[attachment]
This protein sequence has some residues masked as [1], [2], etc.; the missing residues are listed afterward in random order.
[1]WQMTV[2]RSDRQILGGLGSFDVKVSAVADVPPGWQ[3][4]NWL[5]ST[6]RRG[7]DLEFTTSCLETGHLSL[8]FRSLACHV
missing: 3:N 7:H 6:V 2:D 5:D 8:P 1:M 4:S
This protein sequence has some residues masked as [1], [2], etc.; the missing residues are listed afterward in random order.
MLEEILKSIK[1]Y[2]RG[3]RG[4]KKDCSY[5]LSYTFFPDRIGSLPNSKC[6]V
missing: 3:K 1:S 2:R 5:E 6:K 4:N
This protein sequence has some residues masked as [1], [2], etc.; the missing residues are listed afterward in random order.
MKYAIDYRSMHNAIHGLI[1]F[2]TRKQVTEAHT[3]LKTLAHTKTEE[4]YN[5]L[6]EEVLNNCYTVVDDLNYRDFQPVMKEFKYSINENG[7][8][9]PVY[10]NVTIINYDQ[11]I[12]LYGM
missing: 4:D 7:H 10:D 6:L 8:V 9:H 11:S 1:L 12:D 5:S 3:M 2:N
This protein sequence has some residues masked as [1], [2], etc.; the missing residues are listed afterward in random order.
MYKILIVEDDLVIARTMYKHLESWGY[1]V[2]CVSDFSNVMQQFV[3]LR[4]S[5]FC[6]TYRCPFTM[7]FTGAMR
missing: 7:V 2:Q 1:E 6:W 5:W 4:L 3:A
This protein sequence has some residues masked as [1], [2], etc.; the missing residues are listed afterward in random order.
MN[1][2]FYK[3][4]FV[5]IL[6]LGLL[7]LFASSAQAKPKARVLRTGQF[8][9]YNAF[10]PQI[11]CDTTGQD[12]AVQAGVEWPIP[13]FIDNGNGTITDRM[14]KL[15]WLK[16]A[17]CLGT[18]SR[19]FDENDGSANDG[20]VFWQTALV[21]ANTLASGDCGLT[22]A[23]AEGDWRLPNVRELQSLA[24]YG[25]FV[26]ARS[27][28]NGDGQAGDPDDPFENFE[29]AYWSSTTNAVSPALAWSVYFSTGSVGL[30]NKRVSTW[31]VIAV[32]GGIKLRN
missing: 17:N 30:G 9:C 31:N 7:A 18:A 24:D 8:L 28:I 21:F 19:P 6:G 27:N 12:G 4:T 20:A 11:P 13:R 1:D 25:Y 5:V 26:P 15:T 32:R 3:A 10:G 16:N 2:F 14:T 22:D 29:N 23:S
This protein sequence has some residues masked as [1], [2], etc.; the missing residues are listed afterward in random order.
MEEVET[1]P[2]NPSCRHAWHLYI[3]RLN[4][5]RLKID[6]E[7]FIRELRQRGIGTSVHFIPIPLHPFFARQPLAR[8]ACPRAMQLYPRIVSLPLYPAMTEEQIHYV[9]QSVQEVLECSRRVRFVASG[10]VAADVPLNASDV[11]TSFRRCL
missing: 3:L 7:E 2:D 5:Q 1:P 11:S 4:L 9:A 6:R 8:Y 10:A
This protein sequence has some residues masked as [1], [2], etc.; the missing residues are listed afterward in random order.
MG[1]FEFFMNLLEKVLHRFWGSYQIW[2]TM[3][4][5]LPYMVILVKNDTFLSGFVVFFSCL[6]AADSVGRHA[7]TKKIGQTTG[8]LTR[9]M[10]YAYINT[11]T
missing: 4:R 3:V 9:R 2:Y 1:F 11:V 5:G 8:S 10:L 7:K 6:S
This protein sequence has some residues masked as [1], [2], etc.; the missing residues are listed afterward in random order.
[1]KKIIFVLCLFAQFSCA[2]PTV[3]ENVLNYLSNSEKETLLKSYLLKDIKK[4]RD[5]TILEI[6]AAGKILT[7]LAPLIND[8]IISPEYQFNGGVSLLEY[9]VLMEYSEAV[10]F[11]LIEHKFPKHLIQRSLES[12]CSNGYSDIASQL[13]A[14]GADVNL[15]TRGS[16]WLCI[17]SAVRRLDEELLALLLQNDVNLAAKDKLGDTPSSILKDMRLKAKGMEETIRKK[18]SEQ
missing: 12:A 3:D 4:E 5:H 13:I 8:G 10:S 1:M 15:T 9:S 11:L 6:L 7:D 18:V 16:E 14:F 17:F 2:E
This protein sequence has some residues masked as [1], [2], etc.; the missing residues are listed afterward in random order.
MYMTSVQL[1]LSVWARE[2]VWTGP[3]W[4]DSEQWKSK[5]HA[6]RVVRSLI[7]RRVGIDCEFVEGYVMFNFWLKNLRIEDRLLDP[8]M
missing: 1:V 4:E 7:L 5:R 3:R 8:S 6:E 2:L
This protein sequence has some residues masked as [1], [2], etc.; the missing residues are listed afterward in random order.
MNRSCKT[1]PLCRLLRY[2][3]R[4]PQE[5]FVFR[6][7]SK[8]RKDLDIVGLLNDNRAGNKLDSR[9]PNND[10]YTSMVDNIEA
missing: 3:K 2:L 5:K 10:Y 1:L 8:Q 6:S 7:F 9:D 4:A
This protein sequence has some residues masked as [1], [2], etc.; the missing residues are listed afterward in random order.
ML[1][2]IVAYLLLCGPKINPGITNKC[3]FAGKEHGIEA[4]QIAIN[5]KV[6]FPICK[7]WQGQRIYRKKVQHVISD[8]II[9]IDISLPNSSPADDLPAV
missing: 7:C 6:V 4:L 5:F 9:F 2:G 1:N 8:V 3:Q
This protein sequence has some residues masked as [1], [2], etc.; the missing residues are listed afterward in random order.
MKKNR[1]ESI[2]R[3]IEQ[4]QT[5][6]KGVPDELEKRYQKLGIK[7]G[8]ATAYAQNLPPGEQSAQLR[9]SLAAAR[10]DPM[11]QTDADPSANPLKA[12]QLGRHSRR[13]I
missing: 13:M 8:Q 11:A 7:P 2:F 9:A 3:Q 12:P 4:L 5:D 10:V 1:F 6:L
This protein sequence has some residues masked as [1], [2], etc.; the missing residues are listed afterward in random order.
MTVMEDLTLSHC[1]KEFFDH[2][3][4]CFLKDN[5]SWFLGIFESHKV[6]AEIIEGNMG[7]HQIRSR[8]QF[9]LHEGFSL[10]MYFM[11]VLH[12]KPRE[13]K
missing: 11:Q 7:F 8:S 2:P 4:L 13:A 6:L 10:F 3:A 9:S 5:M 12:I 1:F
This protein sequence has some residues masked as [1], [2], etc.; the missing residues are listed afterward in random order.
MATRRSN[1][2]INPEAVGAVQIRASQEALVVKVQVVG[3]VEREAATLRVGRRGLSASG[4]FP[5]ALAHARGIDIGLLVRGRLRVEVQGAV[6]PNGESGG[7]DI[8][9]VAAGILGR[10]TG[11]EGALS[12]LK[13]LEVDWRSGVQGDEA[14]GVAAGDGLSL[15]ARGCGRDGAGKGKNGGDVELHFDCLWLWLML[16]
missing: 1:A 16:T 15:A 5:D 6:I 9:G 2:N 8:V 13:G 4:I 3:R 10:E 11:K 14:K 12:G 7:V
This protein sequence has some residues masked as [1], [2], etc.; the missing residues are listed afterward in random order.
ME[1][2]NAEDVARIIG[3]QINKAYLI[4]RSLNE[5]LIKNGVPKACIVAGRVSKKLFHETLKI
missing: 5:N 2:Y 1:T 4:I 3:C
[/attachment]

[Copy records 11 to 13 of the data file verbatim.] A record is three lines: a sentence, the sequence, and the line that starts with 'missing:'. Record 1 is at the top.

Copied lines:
This protein sequence has some residues masked as [1], [2], etc.; the missing residues are listed afterward in random order.
ML[1][2]IVAYLLLCGPKINPGITNKC[3]FAGKEHGIEA[4]QIAIN[5]KV[6]FPICK[7]WQGQRIYRKKVQHVISD[8]II[9]IDISLPNSSPADDLPAV
missing: 7:C 6:V 4:L 5:F 9:F 2:G 1:N 8:V 3:Q
This protein sequence has some residues masked as [1], [2], etc.; the missing residues are listed afterward in random order.
MKKNR[1]ESI[2]R[3]IEQ[4]QT[5][6]KGVPDELEKRYQKLGIK[7]G[8]ATAYAQNLPPGEQSAQLR[9]SLAAAR[10]DPM[11]QTDADPSANPLKA[12]QLGRHSRR[13]I
missing: 13:M 8:Q 11:A 7:P 2:F 9:A 3:Q 12:P 4:L 5:D 10:V 1:F 6:L
This protein sequence has some residues masked as [1], [2], etc.; the missing residues are listed afterward in random order.
MTVMEDLTLSHC[1]KEFFDH[2][3][4]CFLKDN[5]SWFLGIFESHKV[6]AEIIEGNMG[7]HQIRSR[8]QF[9]LHEGFSL[10]MYFM[11]VLH[12]KPRE[13]K
missing: 11:Q 7:F 8:S 2:P 4:L 13:A 6:L 10:F 3:A 9:S 5:M 12:I 1:F